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5-7 June 1998

by Ron White

Virginia's Shenandoah River, South Fork, Page County & northward

Environment: River running between forests, fields, high hills & mountains

This past weekend, June 5-7, the church group of which I am a member canoed the South Fork of the Shenandoah River from Bixler's Bridge just north of Luray, VA, to Compton's Rapids about half way between Luray and Front Royal, VA.

The canoeing was marvelous, and I recommend it to anyone regardless of experience.  The only place at all risky is Compton Rapids, and there are plenty of knowledgable people and a canoe outfitter there to help should one tip over.

I always carry binoculars (Swarovski sealed 8x40's) while canoeing, and this trip was no exception.  The birding was diverse, and I was pleasantly surprised several times and sorely disappointed once.

The South Fork of the Shenadoah River flows northard through Page County, Virginia, and joins the North Fork at Front Royal, and from there joins the Potomac River at Harper's Ferry.  It is a wide river along this stretch, frequently over 100 yards wide, with calm areas where one can drift for long periods of time as well as small rapids that require attention and a hand on the paddle.  The river wanders east towards Skyline Drive and west towards the Massannutten, and this stretch is picturesque with 200' cliffs, farms in the bottoms and draped across the high rolling hills, vacation get-aways hidden in pines or vacatoin estates planted on 3 to 5 acre lots.  Deciduous trees are the rule, with stands of pines here and there, primarily of the cedar variety.  Frequently there are small islands in the river containing low brush and cobble beaches.  The long calm areas occassinaly have small motorized fishing boats of the John boat variety, but are typically too small for power boats & water skiing.  Canoes & kayaks are the order of the day, with occassoinal rafts and inner tubes thrown in for fun.

All this diversity of field, deciduous forest, pine forest, underbrush and hedgerow provides for very enjoyable birding in a pleasant setting.  The people in the vacation houses provided a number of bird feeders which focused bird activity in hot spots.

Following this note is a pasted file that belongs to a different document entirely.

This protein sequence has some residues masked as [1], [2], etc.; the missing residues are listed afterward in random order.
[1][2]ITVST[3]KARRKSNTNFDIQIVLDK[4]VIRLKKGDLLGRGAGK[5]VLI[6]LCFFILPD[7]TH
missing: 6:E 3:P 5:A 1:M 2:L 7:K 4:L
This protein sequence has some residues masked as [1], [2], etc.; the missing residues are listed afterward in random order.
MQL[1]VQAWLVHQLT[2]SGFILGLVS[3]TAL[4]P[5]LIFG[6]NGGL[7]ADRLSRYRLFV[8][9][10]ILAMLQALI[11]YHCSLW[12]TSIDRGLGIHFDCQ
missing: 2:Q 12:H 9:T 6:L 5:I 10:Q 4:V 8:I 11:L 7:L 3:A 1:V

The most unusual incident was seeing a Pileated Woodpecker fly up to a 14" tree and squeeze between it and a sliding glass door to get to a suet feeder.

The most exciting incident was seeing a Red-headed Woodpecker for the first time since 1988.  However, two male Prairie Warbles and a female Common Loon made for a close contest.

The usual birds were also well represented: Baltimore Orioles by the 1000's (about every 30 yards on both banks), Canada Geese, Wood Ducks, Mallards, Turkey and Black Vultures, Red-tailed Hawk, Belted Kingfishers, Barn, Tree and Northern-rough winged Swallows, Carolina and House Wrens, Blue Jays and American Crows (no Fish Crows or Ravens this time), Eastern Meadowlarks and Bob Whites (no relation), Common Grackle, Brown-headed Cowbird, Red-bellied Woodpecker, Northern Flicker, Eastern Wood Pewee, Kingbird, Cedar Waxwings.

There were also two disappointments.  I heard a lifer -- an Eastern Screech Owl.  Unfortunately I have not seen one so am unable to count it.  (heavy sigh) I had a minute to observe a flycatcher of the frustrating variety, enough to see that it had a light lower bill, but I did not have my flycatcher guide.  But that is all part of the game.

Ron White
Takoma Park & Bethesda, MD
New Market,Va